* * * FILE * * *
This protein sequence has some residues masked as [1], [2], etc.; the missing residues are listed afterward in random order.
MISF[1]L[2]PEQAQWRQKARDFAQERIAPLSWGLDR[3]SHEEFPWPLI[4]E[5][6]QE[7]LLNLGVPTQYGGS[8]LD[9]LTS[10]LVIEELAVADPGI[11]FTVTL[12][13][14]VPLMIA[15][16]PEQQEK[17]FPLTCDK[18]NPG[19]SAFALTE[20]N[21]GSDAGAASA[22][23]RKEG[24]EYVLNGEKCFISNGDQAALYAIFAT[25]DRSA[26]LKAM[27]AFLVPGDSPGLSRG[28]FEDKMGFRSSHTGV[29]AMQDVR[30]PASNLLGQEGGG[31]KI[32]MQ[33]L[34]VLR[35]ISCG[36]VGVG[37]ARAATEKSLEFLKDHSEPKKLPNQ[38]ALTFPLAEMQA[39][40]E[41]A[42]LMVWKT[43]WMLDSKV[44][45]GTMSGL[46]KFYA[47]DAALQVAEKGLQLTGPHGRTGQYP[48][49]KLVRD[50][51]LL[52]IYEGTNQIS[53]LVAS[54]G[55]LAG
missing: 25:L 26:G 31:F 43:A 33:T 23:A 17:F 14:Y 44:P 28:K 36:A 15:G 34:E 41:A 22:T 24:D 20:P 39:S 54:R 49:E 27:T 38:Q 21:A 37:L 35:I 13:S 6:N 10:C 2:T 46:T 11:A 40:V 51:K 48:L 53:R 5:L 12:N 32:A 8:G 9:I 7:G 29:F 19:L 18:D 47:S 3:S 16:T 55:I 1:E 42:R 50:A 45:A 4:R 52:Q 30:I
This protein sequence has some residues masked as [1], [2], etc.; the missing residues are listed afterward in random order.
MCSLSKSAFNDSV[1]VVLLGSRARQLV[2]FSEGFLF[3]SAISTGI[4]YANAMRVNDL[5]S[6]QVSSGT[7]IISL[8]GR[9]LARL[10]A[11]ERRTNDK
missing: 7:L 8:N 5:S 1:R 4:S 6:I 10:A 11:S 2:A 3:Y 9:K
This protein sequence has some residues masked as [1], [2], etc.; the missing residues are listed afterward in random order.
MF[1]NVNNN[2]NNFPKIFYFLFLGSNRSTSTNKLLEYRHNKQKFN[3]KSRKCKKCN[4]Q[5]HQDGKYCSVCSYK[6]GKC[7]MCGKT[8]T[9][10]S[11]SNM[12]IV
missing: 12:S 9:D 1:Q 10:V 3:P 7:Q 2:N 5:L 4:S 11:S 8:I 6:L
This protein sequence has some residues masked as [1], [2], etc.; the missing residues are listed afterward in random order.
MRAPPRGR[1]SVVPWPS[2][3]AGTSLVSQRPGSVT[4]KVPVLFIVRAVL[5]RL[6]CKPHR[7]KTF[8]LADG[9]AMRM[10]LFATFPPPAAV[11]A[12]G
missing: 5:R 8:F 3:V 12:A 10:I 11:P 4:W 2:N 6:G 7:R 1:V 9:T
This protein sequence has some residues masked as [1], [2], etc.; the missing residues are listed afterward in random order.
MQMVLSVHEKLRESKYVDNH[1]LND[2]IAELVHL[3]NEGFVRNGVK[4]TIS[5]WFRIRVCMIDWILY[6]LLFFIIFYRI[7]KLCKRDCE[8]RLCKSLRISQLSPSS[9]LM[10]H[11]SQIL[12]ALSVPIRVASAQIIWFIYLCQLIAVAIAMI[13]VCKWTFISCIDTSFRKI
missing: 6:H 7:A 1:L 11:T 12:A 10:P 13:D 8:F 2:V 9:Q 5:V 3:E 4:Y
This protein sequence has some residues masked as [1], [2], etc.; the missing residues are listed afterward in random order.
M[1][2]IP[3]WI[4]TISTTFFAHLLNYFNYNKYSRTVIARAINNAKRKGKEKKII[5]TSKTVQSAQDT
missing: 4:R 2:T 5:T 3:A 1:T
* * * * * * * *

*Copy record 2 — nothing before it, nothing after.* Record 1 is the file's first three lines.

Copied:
This protein sequence has some residues masked as [1], [2], etc.; the missing residues are listed afterward in random order.
MCSLSKSAFNDSV[1]VVLLGSRARQLV[2]FSEGFLF[3]SAISTGI[4]YANAMRVNDL[5]S[6]QVSSGT[7]IISL[8]GR[9]LARL[10]A[11]ERRTNDK
missing: 7:L 8:N 5:S 1:R 4:S 6:I 10:A 11:S 2:A 3:Y 9:K